All of this would be very familiar to anyone in social care or local government south of the border. The reality in Scotland is very little different despite our patting ourselves on the back that we have somehow solved the problem through “free personal care”.
This clearly demonstrates the fiction at the heart of the SNP Government. We aren’t living in a care nirvana and the screw is tightening further every year.
This lies at the heart of what Johann Lamont said in herrecent speech. Social care is just one of the policy areas where the reality on the ground is very different from the rhetoric.
But there isn’t one simple answer. The SNP have leapt on this with glee and announced that Labour will end free personal care (free bus passes, free prescriptions or whatever) and so harm “ordinary” people in Scotland. But people are being harmed by the system we have.
We have choices. We can keep “free personal care” but stop pretending it has solved the problem, and genuinely debate how we can restore the quality of service people need. That either means reducing spending somewhere else, or increasing taxation to pay for it. In 1997 the Scottish people didn’t just vote “Yes”; they voted “YES/YES”, the second “yes” being for tax varying powers. Since 1999 no Scottish administration has used this, and it appears that by inaction the current Scottish Government may have made it difficult to use this power. Having discovered the technical problem they have done nothing, it would appear, to rectify it. Would the Scottish people pay a penny on income tax to improve the quality of social care? I don’t know – but we need to start asking the question.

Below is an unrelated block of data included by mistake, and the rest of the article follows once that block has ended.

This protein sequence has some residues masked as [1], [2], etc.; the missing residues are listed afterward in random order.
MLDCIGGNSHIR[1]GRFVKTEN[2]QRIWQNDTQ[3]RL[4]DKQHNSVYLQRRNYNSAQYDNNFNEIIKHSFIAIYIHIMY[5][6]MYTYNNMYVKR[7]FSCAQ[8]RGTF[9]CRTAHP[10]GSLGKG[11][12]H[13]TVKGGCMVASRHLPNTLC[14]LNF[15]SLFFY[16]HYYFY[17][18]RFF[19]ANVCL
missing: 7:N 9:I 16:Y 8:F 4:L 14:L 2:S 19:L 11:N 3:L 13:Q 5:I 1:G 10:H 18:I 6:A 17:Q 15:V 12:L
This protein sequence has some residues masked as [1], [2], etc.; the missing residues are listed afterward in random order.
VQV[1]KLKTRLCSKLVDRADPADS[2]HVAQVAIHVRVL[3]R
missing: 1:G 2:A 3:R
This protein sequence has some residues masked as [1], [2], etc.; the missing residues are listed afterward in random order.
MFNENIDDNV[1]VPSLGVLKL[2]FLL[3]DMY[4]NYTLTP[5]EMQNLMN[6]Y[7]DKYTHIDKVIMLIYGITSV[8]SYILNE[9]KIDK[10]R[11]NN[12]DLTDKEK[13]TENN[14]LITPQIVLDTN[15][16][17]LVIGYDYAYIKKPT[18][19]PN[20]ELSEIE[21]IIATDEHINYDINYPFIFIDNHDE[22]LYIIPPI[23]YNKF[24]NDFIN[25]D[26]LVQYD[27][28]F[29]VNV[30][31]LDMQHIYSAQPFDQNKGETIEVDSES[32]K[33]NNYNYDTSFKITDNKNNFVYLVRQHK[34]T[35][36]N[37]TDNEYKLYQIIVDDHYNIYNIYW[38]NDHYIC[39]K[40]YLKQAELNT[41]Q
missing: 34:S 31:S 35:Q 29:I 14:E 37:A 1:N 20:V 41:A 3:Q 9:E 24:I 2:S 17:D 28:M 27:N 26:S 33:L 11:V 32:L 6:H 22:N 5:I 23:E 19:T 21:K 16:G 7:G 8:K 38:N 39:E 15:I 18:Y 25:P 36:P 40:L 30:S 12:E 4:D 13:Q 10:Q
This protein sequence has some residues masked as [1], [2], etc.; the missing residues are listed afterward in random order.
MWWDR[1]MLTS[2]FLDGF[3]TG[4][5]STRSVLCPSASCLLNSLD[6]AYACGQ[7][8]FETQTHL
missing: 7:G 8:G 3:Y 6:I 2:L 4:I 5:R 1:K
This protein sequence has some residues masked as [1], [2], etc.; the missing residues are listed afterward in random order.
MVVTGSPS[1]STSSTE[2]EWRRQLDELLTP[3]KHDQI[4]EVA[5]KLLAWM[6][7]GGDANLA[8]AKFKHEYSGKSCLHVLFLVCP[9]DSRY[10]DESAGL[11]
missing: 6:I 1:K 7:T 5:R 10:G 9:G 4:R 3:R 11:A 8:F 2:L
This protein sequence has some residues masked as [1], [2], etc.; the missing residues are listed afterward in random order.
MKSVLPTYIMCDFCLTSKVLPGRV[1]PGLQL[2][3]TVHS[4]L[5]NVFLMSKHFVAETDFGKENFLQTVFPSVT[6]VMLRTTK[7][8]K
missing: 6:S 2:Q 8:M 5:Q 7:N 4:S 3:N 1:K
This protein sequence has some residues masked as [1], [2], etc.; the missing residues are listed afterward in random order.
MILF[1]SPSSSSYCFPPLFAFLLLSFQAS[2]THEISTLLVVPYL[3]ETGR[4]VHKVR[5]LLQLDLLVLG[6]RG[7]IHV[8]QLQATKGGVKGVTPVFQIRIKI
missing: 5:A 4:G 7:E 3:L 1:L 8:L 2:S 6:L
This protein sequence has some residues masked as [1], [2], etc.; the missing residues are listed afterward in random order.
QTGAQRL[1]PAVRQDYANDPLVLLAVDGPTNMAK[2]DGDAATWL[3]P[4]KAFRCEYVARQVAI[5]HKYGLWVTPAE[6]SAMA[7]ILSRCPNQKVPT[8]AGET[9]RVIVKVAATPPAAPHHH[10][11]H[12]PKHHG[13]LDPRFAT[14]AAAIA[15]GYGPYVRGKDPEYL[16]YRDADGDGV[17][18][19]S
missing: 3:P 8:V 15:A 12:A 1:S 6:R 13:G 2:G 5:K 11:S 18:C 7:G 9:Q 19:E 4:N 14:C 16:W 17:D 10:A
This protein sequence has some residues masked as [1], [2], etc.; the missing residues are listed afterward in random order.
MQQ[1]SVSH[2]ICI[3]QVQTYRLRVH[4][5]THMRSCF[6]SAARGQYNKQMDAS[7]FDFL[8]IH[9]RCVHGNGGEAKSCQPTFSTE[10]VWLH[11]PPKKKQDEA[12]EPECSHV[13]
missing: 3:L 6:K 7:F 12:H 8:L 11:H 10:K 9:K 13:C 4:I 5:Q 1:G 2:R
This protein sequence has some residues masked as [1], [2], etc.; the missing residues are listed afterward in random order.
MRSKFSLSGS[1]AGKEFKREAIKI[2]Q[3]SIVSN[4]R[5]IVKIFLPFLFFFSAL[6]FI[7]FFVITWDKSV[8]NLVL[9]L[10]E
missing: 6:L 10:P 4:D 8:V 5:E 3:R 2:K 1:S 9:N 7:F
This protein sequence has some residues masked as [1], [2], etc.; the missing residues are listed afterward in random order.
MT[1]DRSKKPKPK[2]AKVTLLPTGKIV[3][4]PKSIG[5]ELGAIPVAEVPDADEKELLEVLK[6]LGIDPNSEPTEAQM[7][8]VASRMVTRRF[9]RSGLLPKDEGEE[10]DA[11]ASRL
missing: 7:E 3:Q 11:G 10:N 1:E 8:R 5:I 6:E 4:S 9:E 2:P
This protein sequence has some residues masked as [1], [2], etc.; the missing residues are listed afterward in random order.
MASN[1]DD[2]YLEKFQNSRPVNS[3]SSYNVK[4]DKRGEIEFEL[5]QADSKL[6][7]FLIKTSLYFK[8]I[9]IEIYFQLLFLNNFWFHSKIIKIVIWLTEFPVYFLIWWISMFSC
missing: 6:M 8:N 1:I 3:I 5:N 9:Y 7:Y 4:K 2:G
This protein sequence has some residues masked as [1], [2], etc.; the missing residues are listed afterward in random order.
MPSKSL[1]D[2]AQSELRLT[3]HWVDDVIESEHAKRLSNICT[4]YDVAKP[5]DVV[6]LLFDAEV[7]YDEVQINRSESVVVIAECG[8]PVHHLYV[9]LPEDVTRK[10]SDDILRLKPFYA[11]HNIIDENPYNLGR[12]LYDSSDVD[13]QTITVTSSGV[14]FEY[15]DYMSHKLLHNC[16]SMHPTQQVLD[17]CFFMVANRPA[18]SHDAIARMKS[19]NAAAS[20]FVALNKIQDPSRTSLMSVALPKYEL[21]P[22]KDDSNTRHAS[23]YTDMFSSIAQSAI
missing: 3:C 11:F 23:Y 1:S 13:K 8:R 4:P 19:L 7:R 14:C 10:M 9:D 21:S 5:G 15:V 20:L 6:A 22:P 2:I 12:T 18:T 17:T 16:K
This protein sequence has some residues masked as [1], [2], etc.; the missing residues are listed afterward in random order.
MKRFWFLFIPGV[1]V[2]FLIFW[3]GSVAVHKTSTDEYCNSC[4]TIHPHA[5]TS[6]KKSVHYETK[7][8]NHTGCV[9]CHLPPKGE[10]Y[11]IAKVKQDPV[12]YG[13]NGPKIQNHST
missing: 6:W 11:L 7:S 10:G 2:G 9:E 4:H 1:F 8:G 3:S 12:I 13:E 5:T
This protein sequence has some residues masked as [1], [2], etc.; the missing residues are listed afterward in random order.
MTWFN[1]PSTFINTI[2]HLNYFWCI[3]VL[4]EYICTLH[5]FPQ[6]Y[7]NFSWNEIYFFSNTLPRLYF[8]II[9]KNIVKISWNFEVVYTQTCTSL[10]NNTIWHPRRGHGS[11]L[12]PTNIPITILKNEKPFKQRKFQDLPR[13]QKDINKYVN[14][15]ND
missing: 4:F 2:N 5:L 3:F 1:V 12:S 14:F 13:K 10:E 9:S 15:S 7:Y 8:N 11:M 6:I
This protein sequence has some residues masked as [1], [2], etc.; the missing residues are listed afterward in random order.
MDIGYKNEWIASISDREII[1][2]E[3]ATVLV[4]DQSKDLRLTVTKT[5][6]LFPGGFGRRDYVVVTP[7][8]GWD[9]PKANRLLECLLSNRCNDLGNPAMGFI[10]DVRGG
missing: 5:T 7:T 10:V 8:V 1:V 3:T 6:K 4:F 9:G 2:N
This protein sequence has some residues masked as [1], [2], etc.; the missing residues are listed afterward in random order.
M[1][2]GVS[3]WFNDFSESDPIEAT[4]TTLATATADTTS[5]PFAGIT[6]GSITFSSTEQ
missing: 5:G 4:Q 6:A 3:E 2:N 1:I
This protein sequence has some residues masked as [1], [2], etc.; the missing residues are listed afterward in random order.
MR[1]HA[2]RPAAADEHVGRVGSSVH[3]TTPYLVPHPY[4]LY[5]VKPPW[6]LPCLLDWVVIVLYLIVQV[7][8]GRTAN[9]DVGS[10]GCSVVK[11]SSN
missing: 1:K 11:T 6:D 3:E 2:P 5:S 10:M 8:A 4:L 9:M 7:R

Similarly local authorities might want to put to their population the idea of raising council tax by a small amount to help improve care in their area. Council tax is a far from perfect tax (and there is a case for introducing a new higher band to make it more progressive) but that applies to the impact of the freeze as well as to the tax itself. Those eligible for council tax benefit gain nothing from the freeze, which is worth more to those in the higher rate bands than in the lower.
Alternatively we could end free personal care and restore means testing of this element of care services (remembering that much else – especially much residential care – is still means tested). This would free up some of the Scottish block grant to invest in improving the quality of services. A word of caution though: this wouldn’t be enough in itself to pay for all the improvement needed.
These are all choices. It doesn’t help the argument to frame it purely in terms of “Labour wants to cut your freebies”. For my constituent whose wife is now in residential care, and the old man in the newspaper story who has now died, it is far too serious to do that.
Nor does it help simply to assert that “all will be well in the best possible of all worlds” if Scotland had independence. Sorry, but these issues will still need to be faced. Moreover these problems are being faced by people daily now, by people who shouldn’t be having to wait until the Government eventually holds its referendum (and even with a “yes” vote, wait after that for all to be disentangled). They deserve a Government which is opening up the debate and taking steps to tackle the problems now!
Sheila Gilmore is Labour MP for Edinburgh East. Follow her on Twitter at @SheilaGilmoreMP.